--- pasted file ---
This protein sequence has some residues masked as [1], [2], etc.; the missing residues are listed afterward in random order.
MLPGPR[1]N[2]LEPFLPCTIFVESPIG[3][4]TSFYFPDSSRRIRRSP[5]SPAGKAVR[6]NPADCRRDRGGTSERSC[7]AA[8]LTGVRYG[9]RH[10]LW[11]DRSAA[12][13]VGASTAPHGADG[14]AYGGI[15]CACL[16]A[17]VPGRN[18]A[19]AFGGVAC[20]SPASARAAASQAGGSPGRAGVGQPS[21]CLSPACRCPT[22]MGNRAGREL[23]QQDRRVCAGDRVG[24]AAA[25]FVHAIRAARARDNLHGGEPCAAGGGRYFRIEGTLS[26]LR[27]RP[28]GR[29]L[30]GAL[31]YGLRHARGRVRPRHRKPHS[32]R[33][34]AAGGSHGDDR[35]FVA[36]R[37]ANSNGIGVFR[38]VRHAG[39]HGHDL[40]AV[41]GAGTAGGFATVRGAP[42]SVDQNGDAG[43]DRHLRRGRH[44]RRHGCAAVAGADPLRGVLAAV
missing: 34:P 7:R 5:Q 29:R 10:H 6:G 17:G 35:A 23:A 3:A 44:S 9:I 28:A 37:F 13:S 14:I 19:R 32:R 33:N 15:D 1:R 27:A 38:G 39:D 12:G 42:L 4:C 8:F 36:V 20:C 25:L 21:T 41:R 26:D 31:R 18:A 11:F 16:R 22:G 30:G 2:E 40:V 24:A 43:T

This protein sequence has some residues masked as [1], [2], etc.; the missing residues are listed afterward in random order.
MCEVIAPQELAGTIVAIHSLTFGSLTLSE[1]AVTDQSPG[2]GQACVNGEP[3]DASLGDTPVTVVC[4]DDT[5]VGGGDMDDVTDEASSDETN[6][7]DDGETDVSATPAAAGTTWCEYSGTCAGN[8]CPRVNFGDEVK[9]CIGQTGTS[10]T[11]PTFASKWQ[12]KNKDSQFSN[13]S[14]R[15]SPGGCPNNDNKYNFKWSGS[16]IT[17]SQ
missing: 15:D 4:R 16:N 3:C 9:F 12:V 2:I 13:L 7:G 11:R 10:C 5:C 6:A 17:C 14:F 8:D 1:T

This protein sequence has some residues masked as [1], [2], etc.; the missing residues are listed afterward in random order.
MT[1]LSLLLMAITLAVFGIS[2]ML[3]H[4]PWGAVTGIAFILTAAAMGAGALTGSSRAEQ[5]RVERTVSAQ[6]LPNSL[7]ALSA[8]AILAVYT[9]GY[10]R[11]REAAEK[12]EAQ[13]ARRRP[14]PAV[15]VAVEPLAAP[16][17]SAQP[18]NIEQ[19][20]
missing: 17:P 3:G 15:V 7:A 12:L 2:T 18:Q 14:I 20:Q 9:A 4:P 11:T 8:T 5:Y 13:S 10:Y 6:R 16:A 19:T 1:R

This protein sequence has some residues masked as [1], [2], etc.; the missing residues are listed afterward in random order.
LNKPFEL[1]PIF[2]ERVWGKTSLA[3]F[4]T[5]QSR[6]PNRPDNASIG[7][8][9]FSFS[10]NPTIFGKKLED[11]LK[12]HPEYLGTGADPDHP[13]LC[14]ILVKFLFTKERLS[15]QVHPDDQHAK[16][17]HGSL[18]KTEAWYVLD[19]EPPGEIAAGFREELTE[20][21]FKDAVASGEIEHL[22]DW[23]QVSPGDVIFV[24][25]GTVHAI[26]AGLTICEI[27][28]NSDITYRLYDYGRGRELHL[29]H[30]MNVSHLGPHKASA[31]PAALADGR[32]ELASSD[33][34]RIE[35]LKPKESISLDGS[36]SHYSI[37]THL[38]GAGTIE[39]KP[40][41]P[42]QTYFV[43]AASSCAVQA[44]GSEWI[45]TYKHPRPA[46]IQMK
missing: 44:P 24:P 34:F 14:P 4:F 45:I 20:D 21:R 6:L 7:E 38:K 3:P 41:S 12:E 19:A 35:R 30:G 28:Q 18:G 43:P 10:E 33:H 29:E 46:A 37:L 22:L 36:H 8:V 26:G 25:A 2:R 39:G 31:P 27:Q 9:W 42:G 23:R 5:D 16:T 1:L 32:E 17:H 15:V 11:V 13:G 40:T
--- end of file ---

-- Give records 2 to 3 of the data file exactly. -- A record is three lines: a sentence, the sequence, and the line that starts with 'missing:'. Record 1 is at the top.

This protein sequence has some residues masked as [1], [2], etc.; the missing residues are listed afterward in random order.
MCEVIAPQELAGTIVAIHSLTFGSLTLSE[1]AVTDQSPG[2]GQACVNGEP[3]DASLGDTPVTVVC[4]DDT[5]VGGGDMDDVTDEASSDETN[6][7]DDGETDVSATPAAAGTTWCEYSGTCAGN[8]CPRVNFGDEVK[9]CIGQTGTS[10]T[11]PTFASKWQ[12]KNKDSQFSN[13]S[14]R[15]SPGGCPNNDNKYNFKWSGS[16]IT[17]SQ
missing: 15:D 4:R 16:N 3:C 9:F 12:V 2:I 13:L 7:G 11:R 10:C 5:C 6:A 17:C 14:F 8:D 1:T

This protein sequence has some residues masked as [1], [2], etc.; the missing residues are listed afterward in random order.
MT[1]LSLLLMAITLAVFGIS[2]ML[3]H[4]PWGAVTGIAFILTAAAMGAGALTGSSRAEQ[5]RVERTVSAQ[6]LPNSL[7]ALSA[8]AILAVYT[9]GY[10]R[11]REAAEK[12]EAQ[13]ARRRP[14]PAV[15]VAVEPLAAP[16][17]SAQP[18]NIEQ[19][20]
missing: 17:P 3:G 15:V 7:A 12:L 2:T 18:Q 14:I 20:Q 9:A 4:P 11:T 8:T 5:Y 13:S 10:Y 6:R 16:A 19:T 1:R